Psychopharmacology (Berl). 2010 Feb;208(2):223-32. doi: 10.1007/s00213-009-1722-1.
Serotonergic antidepressants [selective serotonin reuptake inhibitor (SSRI)] are first-line treatments for generalised anxiety disorder (GAD); however, it is not known if synaptic serotonin (5-HT) availability is important for SSRI efficacy. The present study tested the hypothesis that temporary reduction in central 5-HT transmission, through acute tryptophan depletion (ATD), would reverse the therapeutic effect of the SSRIs in GAD patients.
Twelve patients (six males) with GAD, who showed sustained clinical improvement with SSRI treatment, underwent ATD in a double-blind, placebo-controlled, within-subjects design over 2 days, 1 week apart. At the peak time of depletion, the participants inhaled 7.5% CO2 and air in random order for at least 12 min each. Psychological responses were measured using the Spielberger State Anxiety Inventory (STAI-S) and GAD-symptom visual analogue scales (VASs; e.g., worry and tense) and Profile of Mood States.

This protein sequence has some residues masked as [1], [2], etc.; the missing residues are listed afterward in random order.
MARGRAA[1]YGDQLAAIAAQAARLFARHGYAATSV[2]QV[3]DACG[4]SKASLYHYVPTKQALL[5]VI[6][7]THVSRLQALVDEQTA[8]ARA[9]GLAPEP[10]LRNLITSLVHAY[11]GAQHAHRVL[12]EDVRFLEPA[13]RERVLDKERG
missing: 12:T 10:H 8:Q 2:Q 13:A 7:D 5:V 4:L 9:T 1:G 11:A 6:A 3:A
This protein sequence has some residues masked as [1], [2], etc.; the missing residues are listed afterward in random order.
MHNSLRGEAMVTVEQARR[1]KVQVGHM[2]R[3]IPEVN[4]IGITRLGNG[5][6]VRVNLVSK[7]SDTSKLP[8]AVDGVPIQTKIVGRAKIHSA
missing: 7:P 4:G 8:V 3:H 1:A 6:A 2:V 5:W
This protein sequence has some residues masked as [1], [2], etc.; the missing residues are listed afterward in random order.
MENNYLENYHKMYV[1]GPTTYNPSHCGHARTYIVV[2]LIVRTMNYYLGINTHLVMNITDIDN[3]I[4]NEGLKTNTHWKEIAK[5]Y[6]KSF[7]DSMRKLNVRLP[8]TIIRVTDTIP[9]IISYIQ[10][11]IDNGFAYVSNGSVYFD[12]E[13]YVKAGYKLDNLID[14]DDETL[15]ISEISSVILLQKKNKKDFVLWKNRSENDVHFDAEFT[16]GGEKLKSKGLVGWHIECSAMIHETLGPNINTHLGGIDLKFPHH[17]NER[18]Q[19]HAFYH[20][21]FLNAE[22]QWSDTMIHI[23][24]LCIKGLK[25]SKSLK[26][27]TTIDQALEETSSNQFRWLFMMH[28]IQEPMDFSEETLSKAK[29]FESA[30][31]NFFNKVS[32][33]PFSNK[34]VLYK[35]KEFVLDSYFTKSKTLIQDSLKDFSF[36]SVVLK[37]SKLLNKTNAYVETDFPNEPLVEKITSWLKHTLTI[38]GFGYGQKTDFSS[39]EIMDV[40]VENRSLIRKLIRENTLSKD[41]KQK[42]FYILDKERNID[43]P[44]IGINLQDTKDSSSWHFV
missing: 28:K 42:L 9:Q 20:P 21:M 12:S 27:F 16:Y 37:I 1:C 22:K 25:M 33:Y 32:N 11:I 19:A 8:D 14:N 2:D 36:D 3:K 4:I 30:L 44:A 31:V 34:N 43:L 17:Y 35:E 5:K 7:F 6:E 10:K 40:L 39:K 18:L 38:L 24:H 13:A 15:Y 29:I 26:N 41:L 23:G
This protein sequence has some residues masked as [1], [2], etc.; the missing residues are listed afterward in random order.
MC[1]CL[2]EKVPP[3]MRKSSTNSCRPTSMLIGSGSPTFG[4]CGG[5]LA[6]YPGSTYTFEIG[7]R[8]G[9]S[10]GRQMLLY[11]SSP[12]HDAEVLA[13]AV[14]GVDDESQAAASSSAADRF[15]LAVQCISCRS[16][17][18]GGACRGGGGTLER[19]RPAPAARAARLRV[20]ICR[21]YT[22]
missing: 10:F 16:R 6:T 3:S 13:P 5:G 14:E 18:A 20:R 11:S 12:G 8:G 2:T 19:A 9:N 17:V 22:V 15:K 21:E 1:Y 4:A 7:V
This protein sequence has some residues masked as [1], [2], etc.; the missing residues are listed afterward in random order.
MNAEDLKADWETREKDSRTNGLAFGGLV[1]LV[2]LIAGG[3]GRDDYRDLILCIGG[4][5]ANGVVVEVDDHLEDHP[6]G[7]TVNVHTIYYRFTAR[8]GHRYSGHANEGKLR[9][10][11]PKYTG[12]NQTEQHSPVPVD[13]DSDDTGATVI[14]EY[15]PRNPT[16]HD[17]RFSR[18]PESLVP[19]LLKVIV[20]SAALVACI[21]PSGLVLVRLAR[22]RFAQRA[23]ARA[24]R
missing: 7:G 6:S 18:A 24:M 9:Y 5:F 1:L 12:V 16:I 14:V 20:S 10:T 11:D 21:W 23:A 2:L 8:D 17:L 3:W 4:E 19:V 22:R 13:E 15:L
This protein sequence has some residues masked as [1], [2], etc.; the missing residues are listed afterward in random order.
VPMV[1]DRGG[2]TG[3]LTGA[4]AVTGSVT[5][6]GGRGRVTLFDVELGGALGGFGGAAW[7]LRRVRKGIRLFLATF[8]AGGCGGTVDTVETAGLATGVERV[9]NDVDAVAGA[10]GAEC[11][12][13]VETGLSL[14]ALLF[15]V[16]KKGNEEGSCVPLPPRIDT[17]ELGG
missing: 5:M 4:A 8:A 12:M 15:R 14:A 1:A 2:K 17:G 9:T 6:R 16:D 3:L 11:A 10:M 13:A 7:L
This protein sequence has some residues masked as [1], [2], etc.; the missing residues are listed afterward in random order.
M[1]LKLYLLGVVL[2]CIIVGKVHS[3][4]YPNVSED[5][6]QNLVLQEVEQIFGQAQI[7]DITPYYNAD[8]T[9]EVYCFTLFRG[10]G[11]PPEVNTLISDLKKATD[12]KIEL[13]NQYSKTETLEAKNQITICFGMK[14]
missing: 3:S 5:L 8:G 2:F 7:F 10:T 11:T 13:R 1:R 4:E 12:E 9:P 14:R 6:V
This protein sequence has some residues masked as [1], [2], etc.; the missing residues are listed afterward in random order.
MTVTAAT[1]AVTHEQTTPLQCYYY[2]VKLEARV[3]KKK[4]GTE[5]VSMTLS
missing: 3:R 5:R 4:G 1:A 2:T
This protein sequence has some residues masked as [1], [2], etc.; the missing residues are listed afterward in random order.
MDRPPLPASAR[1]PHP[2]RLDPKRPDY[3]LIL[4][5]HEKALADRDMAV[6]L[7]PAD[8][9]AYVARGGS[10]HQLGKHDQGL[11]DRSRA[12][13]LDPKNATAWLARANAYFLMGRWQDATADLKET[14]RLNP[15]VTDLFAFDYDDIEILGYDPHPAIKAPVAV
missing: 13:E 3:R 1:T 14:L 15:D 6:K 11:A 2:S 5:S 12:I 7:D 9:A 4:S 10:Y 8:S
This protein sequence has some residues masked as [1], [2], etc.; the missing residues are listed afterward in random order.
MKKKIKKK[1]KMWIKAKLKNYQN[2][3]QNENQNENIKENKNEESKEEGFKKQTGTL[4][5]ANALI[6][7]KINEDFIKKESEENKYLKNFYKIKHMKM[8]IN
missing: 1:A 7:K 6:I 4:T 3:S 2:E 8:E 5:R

Free plasma tryptophan to large neutral amino acid (LNAA) ratio decreased by 92% on the depletion day and decreased by 2% on the control day. Irrespective of depletion condition, 7.5% CO(2) inhalation significantly increased STAI-S and GAD-related VAS scores (all p < 0.05) compared with air inhalation. ATD had no effect on any of these measures despite the substantial reduction in free tryptophan/LNAA ratio.
Although SSRIs treat GAD effectively, the present results suggest that the mechanism of action is different to that seen in panic, social anxiety, and post-traumatic stress disorders. Successful SSRI treatment of GAD may involve long-term receptor changes or alterations in other neurotransmitter systems downstream of serotonin.